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OCCURRENCE OF FECAL COLIFORM AND SALMONELLA SP. FOLLOWING THERMOPHILIC DIGESTION AND POST-DIGESTION PROCESSING AT THE HYPERION TREATMENT PLANT

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The City of Los Angeles Hyperion Treatment Plant (HTP) has conducted a multiphase study of thermophilic digestion to meet a newly stringent pathogen standard in the counties where it sends its biosolids for land application. The original plan was that Phase III of the studies would be a test of a batch process that was guaranteed to meet the time/temperature requirement of Alternative 1 of 40 CFR 503, the Federal sludge regulation. However, operational problems delayed the startup of this process. Consequently, Phase III became a full-scale test of a continuous two-stage thermophilic anaerobic digestion process. These tests were conducted in August and September, 2002. Thermophilic digestion was at average digester temperatures in the first and second stage of 128.1 – 131.7 °F (53.4 – 55.4 °C) and 122.0 – 127.8 °F (50 – 53.2 °C), respectively, and at an overall mean HRT of about 12 days. Almost full compliance with the Class A pathogen requirements was demonstrated in biosolids at the Truck Loading Facility and the farm for biosolids land application. Salmonella sp. in raw sludge were completely removed and these pathogens were non-detect in all samples taken at the farm. Kern County requires testing for both Salmonella sp. and fecal coliforms. Reactivation and/orgrowth of fecal coliforms in biosolids after the digesters, as was previously observed during Phase I (late 2001) and Phase II (early 2002) tests, did not occur during Phase III. This can possibly be attributed to two modifications implemented in the Phase III process. First, insulation of the post-digestion train prevented cooling of biosolids during post-digestion processing, i.e., biosolids temperatures from the digester outflow to the Truck Loading Facility decreased only by approximately 1 °F. Second, the full conversion of HTP to thermophilic treatment prevented the risk of contamination bymesophilic plant operations. Further studies in the laboratory with biosolids from the Truck Loading Facility and the farm demonstrated that no reactivation and/or growth offecal coliform occurred when the biosolids were stored for up to six days at 75 °F. The Phase IV Class A Biosolids program at HTP (October 2002) will test the timetemperature relationship for batch treatment (Alternative 1 of 40 CFR 503). Experimentswere conducted during this write-up and the results will also be presented at the conference.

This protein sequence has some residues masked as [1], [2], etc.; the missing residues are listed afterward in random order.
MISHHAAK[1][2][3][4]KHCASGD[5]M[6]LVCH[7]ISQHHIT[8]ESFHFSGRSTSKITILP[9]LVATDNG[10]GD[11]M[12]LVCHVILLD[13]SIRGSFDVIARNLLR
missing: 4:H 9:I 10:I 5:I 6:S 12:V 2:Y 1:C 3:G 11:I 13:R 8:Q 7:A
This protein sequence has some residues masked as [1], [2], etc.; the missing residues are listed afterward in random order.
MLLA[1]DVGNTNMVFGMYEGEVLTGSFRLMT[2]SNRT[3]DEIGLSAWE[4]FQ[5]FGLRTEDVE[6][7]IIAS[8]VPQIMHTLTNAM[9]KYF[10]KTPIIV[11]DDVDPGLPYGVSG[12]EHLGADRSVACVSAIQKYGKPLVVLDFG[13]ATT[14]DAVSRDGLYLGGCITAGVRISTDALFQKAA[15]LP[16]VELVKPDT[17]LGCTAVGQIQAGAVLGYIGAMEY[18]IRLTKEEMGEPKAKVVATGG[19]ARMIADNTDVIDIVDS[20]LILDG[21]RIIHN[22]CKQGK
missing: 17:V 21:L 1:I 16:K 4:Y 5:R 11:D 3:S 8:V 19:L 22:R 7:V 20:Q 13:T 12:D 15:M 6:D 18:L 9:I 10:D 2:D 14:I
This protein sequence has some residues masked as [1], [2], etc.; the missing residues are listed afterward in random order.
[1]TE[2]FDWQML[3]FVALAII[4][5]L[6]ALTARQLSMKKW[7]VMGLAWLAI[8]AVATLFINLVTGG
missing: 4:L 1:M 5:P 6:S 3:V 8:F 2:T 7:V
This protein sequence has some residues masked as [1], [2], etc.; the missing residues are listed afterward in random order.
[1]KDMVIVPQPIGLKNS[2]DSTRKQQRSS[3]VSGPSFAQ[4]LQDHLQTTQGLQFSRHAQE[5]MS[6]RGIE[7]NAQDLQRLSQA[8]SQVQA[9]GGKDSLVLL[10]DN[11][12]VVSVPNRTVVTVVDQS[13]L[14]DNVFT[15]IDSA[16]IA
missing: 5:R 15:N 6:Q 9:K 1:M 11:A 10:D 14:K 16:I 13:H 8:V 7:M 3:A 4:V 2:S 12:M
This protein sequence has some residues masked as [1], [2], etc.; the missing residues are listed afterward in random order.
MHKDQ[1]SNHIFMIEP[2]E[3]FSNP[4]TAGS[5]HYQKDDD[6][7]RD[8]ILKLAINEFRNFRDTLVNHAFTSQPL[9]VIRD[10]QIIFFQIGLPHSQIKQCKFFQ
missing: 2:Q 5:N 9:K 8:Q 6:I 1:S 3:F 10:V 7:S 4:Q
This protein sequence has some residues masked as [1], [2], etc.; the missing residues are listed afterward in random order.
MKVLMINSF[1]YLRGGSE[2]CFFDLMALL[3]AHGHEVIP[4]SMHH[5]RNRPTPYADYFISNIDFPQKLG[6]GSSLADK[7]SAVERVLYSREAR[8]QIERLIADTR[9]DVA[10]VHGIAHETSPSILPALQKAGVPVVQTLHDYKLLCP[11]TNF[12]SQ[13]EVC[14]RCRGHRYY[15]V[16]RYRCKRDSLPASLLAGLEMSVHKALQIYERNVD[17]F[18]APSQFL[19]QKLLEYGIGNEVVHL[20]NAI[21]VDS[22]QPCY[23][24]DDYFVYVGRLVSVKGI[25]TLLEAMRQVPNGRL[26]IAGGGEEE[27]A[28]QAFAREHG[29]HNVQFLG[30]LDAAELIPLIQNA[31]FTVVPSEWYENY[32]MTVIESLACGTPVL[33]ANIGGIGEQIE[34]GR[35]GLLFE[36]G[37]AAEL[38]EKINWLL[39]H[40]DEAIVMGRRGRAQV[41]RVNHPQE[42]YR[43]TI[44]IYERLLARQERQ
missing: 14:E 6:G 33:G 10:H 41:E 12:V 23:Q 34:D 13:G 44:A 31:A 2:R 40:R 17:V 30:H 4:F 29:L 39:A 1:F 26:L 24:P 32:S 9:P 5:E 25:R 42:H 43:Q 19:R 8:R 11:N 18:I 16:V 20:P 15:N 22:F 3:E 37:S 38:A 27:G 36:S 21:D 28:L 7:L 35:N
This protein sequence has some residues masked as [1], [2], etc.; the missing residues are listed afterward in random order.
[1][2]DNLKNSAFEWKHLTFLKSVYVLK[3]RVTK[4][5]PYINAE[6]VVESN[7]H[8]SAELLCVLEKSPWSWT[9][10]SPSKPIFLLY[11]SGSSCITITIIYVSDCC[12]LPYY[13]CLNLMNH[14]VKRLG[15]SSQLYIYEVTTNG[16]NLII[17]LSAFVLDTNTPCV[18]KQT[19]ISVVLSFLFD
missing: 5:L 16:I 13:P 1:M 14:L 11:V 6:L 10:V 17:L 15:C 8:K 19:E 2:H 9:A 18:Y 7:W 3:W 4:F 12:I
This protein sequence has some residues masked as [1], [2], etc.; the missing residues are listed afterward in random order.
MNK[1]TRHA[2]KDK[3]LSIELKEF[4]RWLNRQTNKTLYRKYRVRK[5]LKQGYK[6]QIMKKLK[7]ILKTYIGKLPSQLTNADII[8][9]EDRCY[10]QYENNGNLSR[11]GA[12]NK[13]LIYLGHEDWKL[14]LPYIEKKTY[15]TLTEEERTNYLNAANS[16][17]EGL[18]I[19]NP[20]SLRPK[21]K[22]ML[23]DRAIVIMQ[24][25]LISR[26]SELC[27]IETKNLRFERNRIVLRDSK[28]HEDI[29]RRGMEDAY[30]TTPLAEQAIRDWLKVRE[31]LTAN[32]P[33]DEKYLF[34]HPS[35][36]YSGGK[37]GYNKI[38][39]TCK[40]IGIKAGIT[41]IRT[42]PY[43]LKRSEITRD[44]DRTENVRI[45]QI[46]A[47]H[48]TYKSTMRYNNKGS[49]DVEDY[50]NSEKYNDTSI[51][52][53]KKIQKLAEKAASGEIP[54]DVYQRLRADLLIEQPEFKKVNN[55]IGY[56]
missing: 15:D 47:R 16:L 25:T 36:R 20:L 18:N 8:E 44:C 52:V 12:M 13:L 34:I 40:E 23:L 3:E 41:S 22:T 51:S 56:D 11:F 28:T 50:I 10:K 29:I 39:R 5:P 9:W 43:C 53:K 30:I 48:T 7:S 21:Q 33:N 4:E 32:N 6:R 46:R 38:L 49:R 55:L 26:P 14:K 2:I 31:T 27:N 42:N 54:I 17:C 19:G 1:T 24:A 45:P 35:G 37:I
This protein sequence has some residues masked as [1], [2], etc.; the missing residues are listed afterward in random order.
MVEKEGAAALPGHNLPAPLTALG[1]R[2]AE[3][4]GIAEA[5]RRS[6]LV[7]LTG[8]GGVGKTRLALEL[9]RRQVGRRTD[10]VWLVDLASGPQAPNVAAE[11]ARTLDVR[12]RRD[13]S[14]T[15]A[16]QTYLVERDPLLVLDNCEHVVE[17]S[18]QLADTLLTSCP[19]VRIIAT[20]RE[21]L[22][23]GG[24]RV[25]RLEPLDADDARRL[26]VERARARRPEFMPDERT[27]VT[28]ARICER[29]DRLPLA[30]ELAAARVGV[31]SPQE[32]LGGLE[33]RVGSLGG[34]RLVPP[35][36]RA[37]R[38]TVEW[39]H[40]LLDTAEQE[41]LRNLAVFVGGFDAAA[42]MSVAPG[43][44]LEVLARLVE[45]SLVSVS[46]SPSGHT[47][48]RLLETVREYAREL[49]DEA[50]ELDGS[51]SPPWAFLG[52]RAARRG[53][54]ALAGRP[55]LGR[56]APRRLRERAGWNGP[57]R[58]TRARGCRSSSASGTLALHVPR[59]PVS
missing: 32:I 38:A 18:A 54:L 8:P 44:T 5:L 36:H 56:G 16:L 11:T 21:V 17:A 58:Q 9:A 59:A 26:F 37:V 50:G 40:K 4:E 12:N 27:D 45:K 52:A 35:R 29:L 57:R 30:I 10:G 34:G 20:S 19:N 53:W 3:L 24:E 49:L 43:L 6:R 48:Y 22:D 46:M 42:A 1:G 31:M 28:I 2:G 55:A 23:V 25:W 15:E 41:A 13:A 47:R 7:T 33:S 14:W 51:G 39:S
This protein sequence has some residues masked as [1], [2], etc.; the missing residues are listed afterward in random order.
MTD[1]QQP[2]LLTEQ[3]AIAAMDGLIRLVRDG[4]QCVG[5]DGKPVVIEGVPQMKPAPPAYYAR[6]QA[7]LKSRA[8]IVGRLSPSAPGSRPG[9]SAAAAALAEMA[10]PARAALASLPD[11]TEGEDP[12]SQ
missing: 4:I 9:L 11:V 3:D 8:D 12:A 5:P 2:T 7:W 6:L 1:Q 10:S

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Document Type: Research Article

Publication date: 2003-01-01

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